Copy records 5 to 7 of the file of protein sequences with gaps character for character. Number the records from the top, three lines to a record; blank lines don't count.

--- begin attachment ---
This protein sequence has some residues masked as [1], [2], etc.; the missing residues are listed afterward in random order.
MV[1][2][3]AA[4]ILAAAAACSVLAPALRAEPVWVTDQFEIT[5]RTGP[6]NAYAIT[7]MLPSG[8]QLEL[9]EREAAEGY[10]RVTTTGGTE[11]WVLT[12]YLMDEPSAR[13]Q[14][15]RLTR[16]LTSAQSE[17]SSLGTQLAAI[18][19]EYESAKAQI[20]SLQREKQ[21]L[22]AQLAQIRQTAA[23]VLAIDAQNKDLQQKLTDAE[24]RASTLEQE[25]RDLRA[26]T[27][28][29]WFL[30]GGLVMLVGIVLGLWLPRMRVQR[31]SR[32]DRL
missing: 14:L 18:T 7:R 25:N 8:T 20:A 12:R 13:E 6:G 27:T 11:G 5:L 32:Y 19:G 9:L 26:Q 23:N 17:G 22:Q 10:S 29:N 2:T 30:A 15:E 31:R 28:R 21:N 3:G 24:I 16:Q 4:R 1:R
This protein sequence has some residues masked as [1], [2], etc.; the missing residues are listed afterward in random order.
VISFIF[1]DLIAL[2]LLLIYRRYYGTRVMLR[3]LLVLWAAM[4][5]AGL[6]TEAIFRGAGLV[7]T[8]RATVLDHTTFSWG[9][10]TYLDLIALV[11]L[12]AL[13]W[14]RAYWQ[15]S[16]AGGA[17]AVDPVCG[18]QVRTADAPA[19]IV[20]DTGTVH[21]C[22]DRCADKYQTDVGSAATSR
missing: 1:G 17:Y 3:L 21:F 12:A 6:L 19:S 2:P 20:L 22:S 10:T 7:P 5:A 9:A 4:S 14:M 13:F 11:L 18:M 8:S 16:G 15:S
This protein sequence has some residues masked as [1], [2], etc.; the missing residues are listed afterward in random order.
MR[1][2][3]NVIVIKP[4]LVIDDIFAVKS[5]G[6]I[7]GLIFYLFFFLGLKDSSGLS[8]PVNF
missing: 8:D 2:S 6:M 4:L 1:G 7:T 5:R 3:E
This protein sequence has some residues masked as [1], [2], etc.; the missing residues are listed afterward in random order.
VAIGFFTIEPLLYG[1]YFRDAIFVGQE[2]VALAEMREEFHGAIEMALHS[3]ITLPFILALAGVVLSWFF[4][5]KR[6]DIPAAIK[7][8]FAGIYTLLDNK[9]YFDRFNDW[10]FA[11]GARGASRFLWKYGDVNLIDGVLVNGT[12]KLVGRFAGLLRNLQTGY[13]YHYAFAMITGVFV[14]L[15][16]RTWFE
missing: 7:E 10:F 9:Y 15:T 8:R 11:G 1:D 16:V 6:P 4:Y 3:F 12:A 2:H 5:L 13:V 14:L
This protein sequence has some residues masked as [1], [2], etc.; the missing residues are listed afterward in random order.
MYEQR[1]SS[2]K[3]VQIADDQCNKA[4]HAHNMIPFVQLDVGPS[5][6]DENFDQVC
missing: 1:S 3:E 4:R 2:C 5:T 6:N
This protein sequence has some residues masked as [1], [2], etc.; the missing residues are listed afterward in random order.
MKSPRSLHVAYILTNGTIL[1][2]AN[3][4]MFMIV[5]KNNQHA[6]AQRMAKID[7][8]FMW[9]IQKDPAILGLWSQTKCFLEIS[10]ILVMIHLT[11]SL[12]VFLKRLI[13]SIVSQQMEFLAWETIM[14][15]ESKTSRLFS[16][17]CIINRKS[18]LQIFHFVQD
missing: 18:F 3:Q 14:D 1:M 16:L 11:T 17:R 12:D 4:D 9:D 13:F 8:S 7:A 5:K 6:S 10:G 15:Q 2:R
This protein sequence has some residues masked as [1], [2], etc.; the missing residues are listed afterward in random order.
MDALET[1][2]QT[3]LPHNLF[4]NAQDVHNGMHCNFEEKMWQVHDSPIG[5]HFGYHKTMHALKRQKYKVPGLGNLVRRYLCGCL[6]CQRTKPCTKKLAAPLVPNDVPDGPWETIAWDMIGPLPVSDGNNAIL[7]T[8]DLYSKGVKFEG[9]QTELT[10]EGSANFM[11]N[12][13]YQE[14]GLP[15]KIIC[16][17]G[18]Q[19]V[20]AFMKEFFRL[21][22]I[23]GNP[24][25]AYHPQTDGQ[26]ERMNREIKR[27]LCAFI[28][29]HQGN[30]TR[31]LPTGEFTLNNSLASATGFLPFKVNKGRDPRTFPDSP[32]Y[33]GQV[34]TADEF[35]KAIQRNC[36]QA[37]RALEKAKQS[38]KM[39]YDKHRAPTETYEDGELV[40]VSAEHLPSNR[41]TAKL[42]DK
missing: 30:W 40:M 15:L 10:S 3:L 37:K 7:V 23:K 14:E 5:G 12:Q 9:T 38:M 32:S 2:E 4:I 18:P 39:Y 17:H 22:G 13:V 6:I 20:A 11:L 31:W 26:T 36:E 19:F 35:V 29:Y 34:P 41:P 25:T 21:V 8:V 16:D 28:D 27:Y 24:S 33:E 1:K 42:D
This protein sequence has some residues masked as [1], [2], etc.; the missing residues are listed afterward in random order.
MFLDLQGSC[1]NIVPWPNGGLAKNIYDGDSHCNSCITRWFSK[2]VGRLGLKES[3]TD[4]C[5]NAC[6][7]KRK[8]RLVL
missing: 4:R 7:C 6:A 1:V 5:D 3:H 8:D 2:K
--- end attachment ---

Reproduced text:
This protein sequence has some residues masked as [1], [2], etc.; the missing residues are listed afterward in random order.
MYEQR[1]SS[2]K[3]VQIADDQCNKA[4]HAHNMIPFVQLDVGPS[5][6]DENFDQVC
missing: 1:S 3:E 4:R 2:C 5:T 6:N
This protein sequence has some residues masked as [1], [2], etc.; the missing residues are listed afterward in random order.
MKSPRSLHVAYILTNGTIL[1][2]AN[3][4]MFMIV[5]KNNQHA[6]AQRMAKID[7][8]FMW[9]IQKDPAILGLWSQTKCFLEIS[10]ILVMIHLT[11]SL[12]VFLKRLI[13]SIVSQQMEFLAWETIM[14][15]ESKTSRLFS[16][17]CIINRKS[18]LQIFHFVQD
missing: 18:F 3:Q 14:D 1:M 16:L 11:T 17:R 12:D 4:D 9:D 13:F 8:S 7:A 5:K 6:S 10:G 15:Q 2:R
This protein sequence has some residues masked as [1], [2], etc.; the missing residues are listed afterward in random order.
MDALET[1][2]QT[3]LPHNLF[4]NAQDVHNGMHCNFEEKMWQVHDSPIG[5]HFGYHKTMHALKRQKYKVPGLGNLVRRYLCGCL[6]CQRTKPCTKKLAAPLVPNDVPDGPWETIAWDMIGPLPVSDGNNAIL[7]T[8]DLYSKGVKFEG[9]QTELT[10]EGSANFM[11]N[12][13]YQE[14]GLP[15]KIIC[16][17]G[18]Q[19]V[20]AFMKEFFRL[21][22]I[23]GNP[24][25]AYHPQTDGQ[26]ERMNREIKR[27]LCAFI[28][29]HQGN[30]TR[31]LPTGEFTLNNSLASATGFLPFKVNKGRDPRTFPDSP[32]Y[33]GQV[34]TADEF[35]KAIQRNC[36]QA[37]RALEKAKQS[38]KM[39]YDKHRAPTETYEDGELV[40]VSAEHLPSNR[41]TAKL[42]DK
missing: 30:W 40:M 15:L 10:S 3:L 37:K 7:V 23:K 14:E 5:G 12:Q 9:T 38:M 32:S 2:E 4:I 18:P 39:Y 17:H 22:G 13:V 6:I 20:A 11:L 31:W 26:T 36:E 19:F 35:V 29:Y 34:P 41:P 25:T 21:V 8:V 16:D 28:D 27:Y 24:S 33:E 1:K 42:D